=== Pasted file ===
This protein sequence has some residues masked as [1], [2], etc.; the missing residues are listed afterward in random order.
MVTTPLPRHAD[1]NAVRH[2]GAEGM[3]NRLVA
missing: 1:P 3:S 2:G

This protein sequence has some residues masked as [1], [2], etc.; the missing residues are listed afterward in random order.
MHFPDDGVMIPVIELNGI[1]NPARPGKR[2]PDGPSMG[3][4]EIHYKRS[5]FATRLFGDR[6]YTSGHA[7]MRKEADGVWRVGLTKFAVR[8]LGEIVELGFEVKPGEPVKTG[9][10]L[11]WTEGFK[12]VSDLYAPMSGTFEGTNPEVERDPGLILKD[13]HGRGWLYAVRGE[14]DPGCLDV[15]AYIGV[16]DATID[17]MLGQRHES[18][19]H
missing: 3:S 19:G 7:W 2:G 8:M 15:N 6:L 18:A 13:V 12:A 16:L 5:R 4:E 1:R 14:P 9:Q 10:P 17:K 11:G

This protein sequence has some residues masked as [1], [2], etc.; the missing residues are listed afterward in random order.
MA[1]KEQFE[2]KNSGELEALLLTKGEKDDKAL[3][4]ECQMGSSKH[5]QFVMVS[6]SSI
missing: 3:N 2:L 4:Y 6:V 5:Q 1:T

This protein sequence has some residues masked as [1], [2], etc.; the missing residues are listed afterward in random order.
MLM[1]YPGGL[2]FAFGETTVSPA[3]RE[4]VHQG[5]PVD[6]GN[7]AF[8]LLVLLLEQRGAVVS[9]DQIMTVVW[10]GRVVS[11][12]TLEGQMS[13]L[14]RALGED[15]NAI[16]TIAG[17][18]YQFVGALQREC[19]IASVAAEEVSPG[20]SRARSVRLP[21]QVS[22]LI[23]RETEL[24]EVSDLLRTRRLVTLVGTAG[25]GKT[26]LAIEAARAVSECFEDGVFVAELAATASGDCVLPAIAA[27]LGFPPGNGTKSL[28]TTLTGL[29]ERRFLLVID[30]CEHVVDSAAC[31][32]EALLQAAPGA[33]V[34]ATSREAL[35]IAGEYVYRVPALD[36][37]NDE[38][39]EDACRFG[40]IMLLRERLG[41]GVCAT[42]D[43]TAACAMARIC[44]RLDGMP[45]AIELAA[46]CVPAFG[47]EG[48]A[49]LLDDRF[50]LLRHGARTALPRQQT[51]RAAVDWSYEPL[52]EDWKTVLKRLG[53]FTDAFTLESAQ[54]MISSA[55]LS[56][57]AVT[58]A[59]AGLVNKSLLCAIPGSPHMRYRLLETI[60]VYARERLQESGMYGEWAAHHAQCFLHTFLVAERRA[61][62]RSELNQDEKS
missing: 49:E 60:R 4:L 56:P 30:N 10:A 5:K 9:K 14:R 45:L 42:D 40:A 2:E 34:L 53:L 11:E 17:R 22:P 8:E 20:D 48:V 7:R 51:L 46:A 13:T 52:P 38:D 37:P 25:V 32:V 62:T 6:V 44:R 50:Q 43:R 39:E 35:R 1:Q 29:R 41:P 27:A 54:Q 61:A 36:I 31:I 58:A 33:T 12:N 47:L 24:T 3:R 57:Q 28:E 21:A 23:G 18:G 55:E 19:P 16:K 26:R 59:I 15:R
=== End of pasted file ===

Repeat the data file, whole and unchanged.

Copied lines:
This protein sequence has some residues masked as [1], [2], etc.; the missing residues are listed afterward in random order.
MVTTPLPRHAD[1]NAVRH[2]GAEGM[3]NRLVA
missing: 1:P 3:S 2:G

This protein sequence has some residues masked as [1], [2], etc.; the missing residues are listed afterward in random order.
MHFPDDGVMIPVIELNGI[1]NPARPGKR[2]PDGPSMG[3][4]EIHYKRS[5]FATRLFGDR[6]YTSGHA[7]MRKEADGVWRVGLTKFAVR[8]LGEIVELGFEVKPGEPVKTG[9][10]L[11]WTEGFK[12]VSDLYAPMSGTFEGTNPEVERDPGLILKD[13]HGRGWLYAVRGE[14]DPGCLDV[15]AYIGV[16]DATID[17]MLGQRHES[18][19]H
missing: 3:S 19:G 7:W 2:G 8:M 15:N 6:L 18:A 13:V 12:A 16:L 5:R 4:E 1:R 14:P 9:Q 10:P 17:K 11:G

This protein sequence has some residues masked as [1], [2], etc.; the missing residues are listed afterward in random order.
MA[1]KEQFE[2]KNSGELEALLLTKGEKDDKAL[3][4]ECQMGSSKH[5]QFVMVS[6]SSI
missing: 3:N 2:L 4:Y 6:V 5:Q 1:T

This protein sequence has some residues masked as [1], [2], etc.; the missing residues are listed afterward in random order.
MLM[1]YPGGL[2]FAFGETTVSPA[3]RE[4]VHQG[5]PVD[6]GN[7]AF[8]LLVLLLEQRGAVVS[9]DQIMTVVW[10]GRVVS[11][12]TLEGQMS[13]L[14]RALGED[15]NAI[16]TIAG[17][18]YQFVGALQREC[19]IASVAAEEVSPG[20]SRARSVRLP[21]QVS[22]LI[23]RETEL[24]EVSDLLRTRRLVTLVGTAG[25]GKT[26]LAIEAARAVSECFEDGVFVAELAATASGDCVLPAIAA[27]LGFPPGNGTKSL[28]TTLTGL[29]ERRFLLVID[30]CEHVVDSAAC[31][32]EALLQAAPGA[33]V[34]ATSREAL[35]IAGEYVYRVPALD[36][37]NDE[38][39]EDACRFG[40]IMLLRERLG[41]GVCAT[42]D[43]TAACAMARIC[44]RLDGMP[45]AIELAA[46]CVPAFG[47]EG[48]A[49]LLDDRF[50]LLRHGARTALPRQQT[51]RAAVDWSYEPL[52]EDWKTVLKRLG[53]FTDAFTLESAQ[54]MISSA[55]LS[56][57]AVT[58]A[59]AGLVNKSLLCAIPGSPHMRYRLLETI[60]VYARERLQESGMYGEWAAHHAQCFLHTFLVAERRA[61][62]RSELNQDEKS
missing: 49:E 60:R 4:L 56:P 30:N 10:A 5:K 9:K 14:R 45:L 42:D 40:A 2:E 34:L 53:L 11:E 17:R 22:P 8:E 20:D 48:V 7:R 51:L 46:A 13:T 52:P 38:D 37:P 25:V 32:V 62:T 6:V 44:R 50:Q 43:R 39:E 35:R 1:Q 29:R 41:P 27:A 54:Q 61:A 36:I 31:I 58:A 33:T 12:N 47:L 24:T 3:R 57:Q 28:E 21:A 23:G 18:G 55:E 19:P 16:K 26:R 59:I 15:R